In a recent interview, Harbisson says, “I believe that being a cyborg is a feeling, it’s when you feel that a cybernetic device is no longer an external element but a part of your organism.” He also speculates that in the space of the next century, cyborgs will be ‘normal.’ The key here, however, is that cyborg-ness is not a logical on-off state, but a feeling. That is, it’s a human state, not a machine state. Note the existential language: the cyborg exists in the same way other conscious creatures exist; that is, in the awareness of their own existence. Currently, the cyborg exists as a human with sense functionality enhanced by technological devices. In this way, there is no concern for proper coding, as the human herself contains the proper programmatic framework for enhanced technological function and corresponding technological development, or evolution.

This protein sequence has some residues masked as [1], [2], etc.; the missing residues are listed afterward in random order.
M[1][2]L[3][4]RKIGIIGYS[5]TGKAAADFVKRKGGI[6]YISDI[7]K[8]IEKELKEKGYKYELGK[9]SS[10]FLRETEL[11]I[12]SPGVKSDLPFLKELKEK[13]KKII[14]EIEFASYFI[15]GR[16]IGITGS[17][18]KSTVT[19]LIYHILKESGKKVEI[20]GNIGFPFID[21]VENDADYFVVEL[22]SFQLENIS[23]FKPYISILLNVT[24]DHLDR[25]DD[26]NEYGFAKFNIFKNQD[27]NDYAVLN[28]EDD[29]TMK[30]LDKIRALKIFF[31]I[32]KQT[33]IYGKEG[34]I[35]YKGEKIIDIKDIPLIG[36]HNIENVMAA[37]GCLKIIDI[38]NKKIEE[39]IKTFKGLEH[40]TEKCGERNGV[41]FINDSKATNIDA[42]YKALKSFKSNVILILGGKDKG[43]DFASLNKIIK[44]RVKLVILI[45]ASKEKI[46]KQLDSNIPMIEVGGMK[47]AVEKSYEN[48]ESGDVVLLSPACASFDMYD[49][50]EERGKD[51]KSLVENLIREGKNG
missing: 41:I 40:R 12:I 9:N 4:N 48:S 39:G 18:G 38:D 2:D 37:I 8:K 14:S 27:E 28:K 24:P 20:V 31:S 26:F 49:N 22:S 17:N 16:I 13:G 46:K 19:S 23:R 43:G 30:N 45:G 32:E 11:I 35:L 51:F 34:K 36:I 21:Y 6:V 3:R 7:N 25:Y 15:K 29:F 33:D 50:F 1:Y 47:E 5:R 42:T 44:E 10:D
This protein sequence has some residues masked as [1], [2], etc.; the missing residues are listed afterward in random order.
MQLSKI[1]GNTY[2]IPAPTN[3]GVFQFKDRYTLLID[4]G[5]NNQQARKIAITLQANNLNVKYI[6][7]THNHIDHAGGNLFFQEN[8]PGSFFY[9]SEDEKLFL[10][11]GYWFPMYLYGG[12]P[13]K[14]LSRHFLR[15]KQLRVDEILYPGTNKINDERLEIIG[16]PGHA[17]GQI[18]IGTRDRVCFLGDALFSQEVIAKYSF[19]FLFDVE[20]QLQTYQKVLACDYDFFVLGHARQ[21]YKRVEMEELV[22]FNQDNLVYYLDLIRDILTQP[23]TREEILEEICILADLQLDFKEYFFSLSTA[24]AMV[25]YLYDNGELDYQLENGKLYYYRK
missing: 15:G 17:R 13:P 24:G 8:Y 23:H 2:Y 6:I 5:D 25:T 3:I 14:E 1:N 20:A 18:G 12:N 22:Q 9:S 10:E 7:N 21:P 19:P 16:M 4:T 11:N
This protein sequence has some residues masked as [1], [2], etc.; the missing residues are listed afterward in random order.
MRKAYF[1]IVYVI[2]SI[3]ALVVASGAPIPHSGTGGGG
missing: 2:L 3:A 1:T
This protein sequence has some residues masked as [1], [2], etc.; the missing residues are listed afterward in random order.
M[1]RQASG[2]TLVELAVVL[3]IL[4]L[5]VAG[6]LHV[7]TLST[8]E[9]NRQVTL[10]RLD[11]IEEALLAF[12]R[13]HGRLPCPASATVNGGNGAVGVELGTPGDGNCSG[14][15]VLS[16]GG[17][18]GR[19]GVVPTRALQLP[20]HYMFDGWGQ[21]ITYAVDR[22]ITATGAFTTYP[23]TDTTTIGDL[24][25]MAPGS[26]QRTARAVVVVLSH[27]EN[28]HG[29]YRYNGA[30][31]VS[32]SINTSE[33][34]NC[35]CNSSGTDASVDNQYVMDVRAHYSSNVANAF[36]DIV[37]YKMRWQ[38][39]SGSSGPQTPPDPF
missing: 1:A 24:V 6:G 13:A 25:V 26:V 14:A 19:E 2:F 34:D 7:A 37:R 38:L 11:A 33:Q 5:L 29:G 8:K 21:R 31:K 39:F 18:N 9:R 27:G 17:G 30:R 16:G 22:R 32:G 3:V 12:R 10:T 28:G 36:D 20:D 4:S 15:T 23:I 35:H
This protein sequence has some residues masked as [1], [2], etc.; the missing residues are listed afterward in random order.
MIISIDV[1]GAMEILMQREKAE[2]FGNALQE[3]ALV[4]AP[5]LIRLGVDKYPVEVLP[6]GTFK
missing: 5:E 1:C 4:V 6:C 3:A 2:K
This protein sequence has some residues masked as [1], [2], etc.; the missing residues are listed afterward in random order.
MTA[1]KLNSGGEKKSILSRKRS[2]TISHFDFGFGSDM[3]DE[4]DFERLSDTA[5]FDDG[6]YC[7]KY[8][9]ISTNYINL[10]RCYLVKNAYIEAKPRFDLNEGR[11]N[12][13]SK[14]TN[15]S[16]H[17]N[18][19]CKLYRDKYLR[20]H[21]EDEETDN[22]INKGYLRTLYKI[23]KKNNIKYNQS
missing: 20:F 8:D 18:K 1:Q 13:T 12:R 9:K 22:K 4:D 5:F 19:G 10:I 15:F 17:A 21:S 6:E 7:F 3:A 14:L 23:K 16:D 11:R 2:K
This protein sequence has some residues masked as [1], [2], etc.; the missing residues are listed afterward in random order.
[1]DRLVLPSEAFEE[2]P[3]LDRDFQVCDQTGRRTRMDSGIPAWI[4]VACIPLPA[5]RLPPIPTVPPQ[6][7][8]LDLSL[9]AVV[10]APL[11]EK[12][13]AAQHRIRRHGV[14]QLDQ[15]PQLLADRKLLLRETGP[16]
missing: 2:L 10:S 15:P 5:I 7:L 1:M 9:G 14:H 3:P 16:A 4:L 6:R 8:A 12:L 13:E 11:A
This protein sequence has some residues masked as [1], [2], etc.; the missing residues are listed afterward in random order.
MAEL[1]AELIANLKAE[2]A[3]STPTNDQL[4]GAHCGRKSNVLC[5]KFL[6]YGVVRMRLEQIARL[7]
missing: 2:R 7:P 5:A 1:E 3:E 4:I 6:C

Perhaps the ‘truth’ impasse Kakaes discusses is a type of techno-Copernican conception, and this idea of cyborg as feeling a techno-Ptolemaic correction. In the techno-Copernican universe, the evolution of technology looks outside, to technological and robot devices as the impetus for resolving the ethical equation. A techno-Ptolemaic correction locates that impetus inwards, on us. Of the two positions, the latter is at least more human (or cyborg), and if not more ethical in its own right, it is nonetheless situated in the dynamic existential framework that allows us to have an ethical conversation about how the mode of technological evolution can and should progress. Algorithms can’t tell us what X equals; only we can. We’re already dreaming of electric sheep.
Benjamin van Loon is the co-founder and managing editor of Anobium. He lives in Chicago. View more of his work at benvanloon.com, and follow him on Twitter @benvanloon.